I draw a lot of inspiration from the music I hear. A beautiful melody itself can make a heart soar, but a beautiful melody coupled with meaningful lyrics can oftentimes do even more for me in the way of writing. This past week I heard a new song by the band Tenth Avenue North, called “Worn” and it’s available on YouTube:
Today, as I was doing mindless data entry (once again!) I turned on Pandora and plugged in my ear buds. Nearly every song I heard in that hour was a song I could’ve used for writing this blog post; each song I could have used in some way to write about Military Mondays. But I came back to this one because I think the lyrics can speak to each of us in unique ways, in whatever path we are walking. And as always, I look at things from a military wife-to-be’s perspective, from the perspective of a combat veteran’s fiancee.
One year ago, The Warrior was one month away from coming home, and I have to say, the last couple months seemed to be the hardest. You can see the light at the end of the tunnel, but you know the deployment train still has several miles to go, and sometimes the engine likes to slow down its pace. There were times that I felt tired, my heart was heavy, and I didn’t always say the right thing to The Warrior. My spirit sometimes felt crushed and I just wanted him home. Did I cry sometimes? Did it feel like my prayers were wearing thin at times? Yes. It was hard.
But in those toughest moments, my thoughts went back to The Warrior. What was he going through right then? Was he on patrol? Was he dodging bullets? Was his vehicle at risk of tumbling down a mountainside again? Had the generator gone out (again) during the snowstorm? It was the possibility of him going through all these scenarios that pulled my thoughts away from myself and contemplated what truly mattered. As tough as it is to stay home and think about what is happening over there, we have to remember that our soldiers are the ones actually living it. They don’t read about firefights in a newspaper article – they ARE the article. They don’t look at the freezing or burning temperatures on Weather Bug – they LIVE in those temperatures. They don’t imagine what it’s like to always be watching their backs for insider attacks – they ARE watching their backs, constantly.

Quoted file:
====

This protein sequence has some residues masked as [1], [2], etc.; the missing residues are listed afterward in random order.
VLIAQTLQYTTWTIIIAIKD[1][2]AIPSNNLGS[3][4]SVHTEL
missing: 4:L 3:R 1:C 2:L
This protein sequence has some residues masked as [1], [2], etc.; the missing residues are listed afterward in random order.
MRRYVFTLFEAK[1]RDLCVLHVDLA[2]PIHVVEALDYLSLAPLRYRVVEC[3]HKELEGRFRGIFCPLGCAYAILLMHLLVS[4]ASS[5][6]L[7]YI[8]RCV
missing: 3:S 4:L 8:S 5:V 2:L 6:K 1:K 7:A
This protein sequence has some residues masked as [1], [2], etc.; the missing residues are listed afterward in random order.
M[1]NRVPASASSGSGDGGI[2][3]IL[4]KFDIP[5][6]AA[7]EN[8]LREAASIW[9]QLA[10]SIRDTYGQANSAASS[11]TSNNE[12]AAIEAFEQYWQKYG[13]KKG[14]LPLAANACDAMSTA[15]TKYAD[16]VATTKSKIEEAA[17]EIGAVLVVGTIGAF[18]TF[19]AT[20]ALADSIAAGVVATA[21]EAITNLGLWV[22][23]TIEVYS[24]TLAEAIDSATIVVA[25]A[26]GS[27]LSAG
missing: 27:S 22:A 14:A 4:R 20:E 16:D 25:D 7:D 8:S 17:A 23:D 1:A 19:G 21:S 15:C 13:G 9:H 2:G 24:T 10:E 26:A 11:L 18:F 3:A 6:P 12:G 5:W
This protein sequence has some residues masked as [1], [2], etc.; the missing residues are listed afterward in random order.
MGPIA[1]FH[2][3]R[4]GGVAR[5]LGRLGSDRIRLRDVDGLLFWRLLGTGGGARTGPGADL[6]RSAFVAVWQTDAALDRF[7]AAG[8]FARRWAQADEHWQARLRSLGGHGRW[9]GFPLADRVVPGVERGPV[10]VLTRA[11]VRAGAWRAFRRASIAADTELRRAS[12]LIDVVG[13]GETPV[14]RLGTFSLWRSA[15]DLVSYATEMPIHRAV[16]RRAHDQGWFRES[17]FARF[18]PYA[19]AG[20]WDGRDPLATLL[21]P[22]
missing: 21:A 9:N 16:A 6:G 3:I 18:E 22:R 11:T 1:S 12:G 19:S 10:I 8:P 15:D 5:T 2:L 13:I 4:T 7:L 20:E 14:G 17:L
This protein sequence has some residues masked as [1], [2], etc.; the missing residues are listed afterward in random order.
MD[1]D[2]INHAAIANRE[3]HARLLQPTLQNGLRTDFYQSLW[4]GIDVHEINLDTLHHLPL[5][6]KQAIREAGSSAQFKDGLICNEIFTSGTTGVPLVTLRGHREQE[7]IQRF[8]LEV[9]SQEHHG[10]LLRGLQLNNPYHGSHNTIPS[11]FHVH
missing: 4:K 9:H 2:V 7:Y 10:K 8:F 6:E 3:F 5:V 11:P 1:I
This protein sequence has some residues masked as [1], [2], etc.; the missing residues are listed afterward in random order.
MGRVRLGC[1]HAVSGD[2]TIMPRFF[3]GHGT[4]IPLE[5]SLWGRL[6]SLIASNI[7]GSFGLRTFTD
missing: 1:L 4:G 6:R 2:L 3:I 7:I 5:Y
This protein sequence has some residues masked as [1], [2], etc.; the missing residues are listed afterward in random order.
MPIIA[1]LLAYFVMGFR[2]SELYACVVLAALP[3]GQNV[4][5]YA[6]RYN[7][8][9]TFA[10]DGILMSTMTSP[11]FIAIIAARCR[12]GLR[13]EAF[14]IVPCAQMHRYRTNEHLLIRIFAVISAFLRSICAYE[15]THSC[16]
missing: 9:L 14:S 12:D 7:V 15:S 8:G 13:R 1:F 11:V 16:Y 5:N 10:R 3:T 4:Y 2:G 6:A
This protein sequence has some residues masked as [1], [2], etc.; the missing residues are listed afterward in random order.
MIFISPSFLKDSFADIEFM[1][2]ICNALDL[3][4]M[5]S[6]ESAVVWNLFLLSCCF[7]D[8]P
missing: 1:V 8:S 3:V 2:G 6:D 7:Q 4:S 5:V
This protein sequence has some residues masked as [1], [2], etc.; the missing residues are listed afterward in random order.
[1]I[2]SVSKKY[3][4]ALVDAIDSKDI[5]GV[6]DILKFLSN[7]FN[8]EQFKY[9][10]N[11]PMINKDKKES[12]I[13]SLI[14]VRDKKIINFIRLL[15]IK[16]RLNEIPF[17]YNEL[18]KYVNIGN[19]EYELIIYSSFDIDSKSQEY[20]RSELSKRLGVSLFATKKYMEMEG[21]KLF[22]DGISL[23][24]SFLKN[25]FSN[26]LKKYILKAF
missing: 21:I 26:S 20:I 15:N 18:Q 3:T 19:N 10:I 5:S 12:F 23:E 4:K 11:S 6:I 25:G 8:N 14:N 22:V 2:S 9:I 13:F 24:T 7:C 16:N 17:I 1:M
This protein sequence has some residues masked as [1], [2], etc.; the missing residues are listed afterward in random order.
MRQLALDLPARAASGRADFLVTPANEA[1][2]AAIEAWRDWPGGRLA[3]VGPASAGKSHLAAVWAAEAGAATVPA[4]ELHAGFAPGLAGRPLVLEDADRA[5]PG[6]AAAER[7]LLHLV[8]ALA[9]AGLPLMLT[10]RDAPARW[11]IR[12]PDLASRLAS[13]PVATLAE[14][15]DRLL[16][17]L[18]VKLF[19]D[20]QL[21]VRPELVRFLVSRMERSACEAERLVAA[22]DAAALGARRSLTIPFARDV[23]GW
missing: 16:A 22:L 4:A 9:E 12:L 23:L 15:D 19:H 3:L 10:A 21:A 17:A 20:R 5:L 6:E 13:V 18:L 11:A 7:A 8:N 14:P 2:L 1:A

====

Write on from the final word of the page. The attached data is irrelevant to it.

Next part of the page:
I think that those of us back home tend to get wrapped up in those feelings of longing, heartache, and loneliness – and end up focusing on that instead of what our soldiers are enduring. And so, I want to dedicate this post to all those warriors who have literally “been there, done that.” They have performed actions that most of us would never have the strength or courage to do. They have endured things that our minds cannot imagine or remotely fathom. They know the definition of being “worn.” They know what it’s like to return home and feel how things are different, how they will never be the same. They have been on the receiving end of sincere, patriotic Americans who shake their hands, say “thank you” and then keep happily living their lives – giving no thought to what the soldier actually went through or might be struggling with.
I definitely have no claim to knowing what things were truly like in Afghanistan. But I can say with sincerity that I contemplate often, in my limited capacity, what I have been told and what I have read. There were times when I ached to be in Afghanistan too, because I knew that was the only way I would be able to “get it.” But we all have our unique roles. Not all of us are meant to be warriors, so instead I listen intently when any veteran tells his story, especially The Warrior and his brother. From hearing what they have to say, I know that fighting a war is not romantic or glorious as the movies portray. Rather, it is hell. It is something that those who endured it will never forget.
It is my hope that those of us at home will be thankful for each soldier who sacrifices for us. It is my hope that we will welcome them back with open arms and hearts, and that they will deeply feel the love and thankfulness we have for each one of them.